When writing speech for play scripts, it can be useful to be confident at using adverbials and relative pronouns as they can help tell the story.
When introducing the setting for the whole play or for just a scene, it is useful to use relative pronouns to help describe the environment or key characteristics about a character who will be included in the play.
Read the examples below and try to spot how relative clauses or adverbials have been used to build characters or scenes.
Mr Wheeldon, who is the leader of Climbing Team One, has trained in mountaineering for 10 years and is ecstatic to be selected to lead the team this year.
Above, we have introduced a character, explained what his role is in the play and emphasised his passion for mountaineering - this can help an actor "become" the character on stage.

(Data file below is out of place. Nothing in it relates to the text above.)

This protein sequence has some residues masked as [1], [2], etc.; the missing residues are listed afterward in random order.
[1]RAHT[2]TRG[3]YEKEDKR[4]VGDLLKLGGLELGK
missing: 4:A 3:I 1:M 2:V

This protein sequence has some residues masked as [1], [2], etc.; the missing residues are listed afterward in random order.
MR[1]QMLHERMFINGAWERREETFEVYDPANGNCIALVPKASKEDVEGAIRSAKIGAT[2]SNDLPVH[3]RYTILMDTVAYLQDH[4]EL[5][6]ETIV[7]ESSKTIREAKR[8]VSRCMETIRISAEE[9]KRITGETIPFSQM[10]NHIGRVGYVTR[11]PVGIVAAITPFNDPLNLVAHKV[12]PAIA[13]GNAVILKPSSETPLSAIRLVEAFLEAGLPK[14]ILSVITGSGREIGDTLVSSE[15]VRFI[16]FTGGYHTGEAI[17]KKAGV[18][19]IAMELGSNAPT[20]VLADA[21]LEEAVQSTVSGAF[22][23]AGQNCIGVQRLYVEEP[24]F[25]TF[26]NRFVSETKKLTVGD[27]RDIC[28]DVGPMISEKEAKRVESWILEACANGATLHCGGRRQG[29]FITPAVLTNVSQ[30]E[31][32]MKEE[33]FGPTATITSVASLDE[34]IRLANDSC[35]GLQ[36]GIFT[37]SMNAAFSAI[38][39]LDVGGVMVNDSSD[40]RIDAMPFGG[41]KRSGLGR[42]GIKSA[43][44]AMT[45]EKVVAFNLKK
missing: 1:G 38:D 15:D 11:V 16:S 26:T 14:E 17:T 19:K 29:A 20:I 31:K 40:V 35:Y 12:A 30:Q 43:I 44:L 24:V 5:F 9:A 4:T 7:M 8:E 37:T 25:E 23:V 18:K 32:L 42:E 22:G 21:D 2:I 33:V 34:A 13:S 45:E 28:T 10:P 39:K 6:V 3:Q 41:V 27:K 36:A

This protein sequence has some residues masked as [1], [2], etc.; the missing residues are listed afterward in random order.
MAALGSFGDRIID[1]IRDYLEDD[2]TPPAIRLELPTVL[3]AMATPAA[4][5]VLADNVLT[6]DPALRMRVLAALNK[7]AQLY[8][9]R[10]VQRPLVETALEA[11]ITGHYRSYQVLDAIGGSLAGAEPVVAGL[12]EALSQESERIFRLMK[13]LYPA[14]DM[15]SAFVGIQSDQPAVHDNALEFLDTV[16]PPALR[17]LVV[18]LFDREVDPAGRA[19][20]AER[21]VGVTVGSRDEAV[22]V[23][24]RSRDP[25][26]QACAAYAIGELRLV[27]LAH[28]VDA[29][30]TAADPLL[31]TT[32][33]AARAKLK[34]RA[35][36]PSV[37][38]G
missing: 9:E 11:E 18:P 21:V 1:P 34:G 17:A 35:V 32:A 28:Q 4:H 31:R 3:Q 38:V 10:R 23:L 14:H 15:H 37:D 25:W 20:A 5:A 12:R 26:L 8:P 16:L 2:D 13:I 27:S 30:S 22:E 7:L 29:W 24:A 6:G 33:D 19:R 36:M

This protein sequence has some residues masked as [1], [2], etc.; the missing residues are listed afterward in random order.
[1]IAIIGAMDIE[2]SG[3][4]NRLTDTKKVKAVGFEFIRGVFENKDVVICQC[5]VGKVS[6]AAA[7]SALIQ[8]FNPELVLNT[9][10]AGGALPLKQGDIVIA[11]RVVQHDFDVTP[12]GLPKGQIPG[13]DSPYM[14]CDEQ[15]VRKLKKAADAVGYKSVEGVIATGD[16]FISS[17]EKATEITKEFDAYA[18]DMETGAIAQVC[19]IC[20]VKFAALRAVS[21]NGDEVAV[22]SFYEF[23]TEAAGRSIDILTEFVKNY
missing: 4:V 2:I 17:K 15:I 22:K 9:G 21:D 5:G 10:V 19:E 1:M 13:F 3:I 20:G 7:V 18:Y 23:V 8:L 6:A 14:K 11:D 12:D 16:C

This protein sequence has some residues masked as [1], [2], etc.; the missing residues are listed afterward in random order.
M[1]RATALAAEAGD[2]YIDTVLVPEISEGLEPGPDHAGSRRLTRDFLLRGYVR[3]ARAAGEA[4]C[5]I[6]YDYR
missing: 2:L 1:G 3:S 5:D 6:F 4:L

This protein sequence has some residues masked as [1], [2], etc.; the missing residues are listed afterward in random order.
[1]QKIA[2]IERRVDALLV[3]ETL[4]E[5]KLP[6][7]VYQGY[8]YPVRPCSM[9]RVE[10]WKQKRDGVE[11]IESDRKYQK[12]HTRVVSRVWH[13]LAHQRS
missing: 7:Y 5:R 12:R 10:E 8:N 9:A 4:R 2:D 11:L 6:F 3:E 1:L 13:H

The room, which serves as a lounge for Climbing Team One, is spacious and has at least a dozen armchairs, sofas and coffee tables scattered about the light-filled and comfortable space. A top-of-the-range drinks machine is stationed against one wall, reliably providing much needed refreshments to the team on demand, who can be found here daily during peak season. Early each morning, a cleaner and kitchen server spruce up the room ensuring that it is spotless, fresh and that the fridge is stocked with snacks, which are free of course. A platter of fresh pastries is delivered each day at about 11 o'clock in the morning, to accompany the habitual break for tea and coffee held during the daily planning meeting. Our scene begins just after said break, as team members rest: brushing remnants of pastries off their knitted jumpers and corduroy trousers before returning to the planning table - all the while, fighting the urge to nap. Mr Wheeldon is first to move back to the planning table and settles in his seat, rustling papers as he drops hints to the team that it is time to return - Mount Everest will not climb itself!